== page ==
Like everything else in security, anonymity systems shouldn’t be fielded before being subjected to adversarial attacks. We all know that it’s folly to implement a cryptographic system before it’s rigorously attacked; why should we expect anonymity systems to be any different? And, like everything else in security, anonymity is a trade-off. There are benefits, and there are corresponding risks. -/-

What the University of Texas researchers demonstrate is that this process (de-anonymization) isn’t hard, and doesn’t require a lot of data. <..>

With only eight movie ratings (of which two may be completely wrong), and dates that may be up to two weeks in error, they can uniquely identify 99 percent of the records in the dataset. After that, all they need is a little bit of identifiable data: from the IMDb (Internet Movie Database), from your blog, from anywhere. The moral is that it takes only a small named database for someone to pry the anonymity off a much larger anonymous database.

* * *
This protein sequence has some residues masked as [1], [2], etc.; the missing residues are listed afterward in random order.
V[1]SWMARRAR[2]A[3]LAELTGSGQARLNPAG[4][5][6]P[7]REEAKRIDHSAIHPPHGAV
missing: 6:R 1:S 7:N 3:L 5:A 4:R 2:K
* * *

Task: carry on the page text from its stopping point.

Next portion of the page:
Other research reaches the same conclusion. Using public anonymous data from the 1990 census, Latanya Sweeneyfound that 87 percent of the population in the United States, 216 million of 248 million, could likely be uniquely identified by their five-digit ZIP code, combined with their gender and date of birth. About half of the U.S. population is likely identifiable by gender, date of birth and the city, town or municipality in which the person resides. Expanding the geographic scope to an entire county reduces that to a still-significant 18 percent. ”In general,” the researchers wrote, ”few characteristics are needed to uniquely identify a person.”


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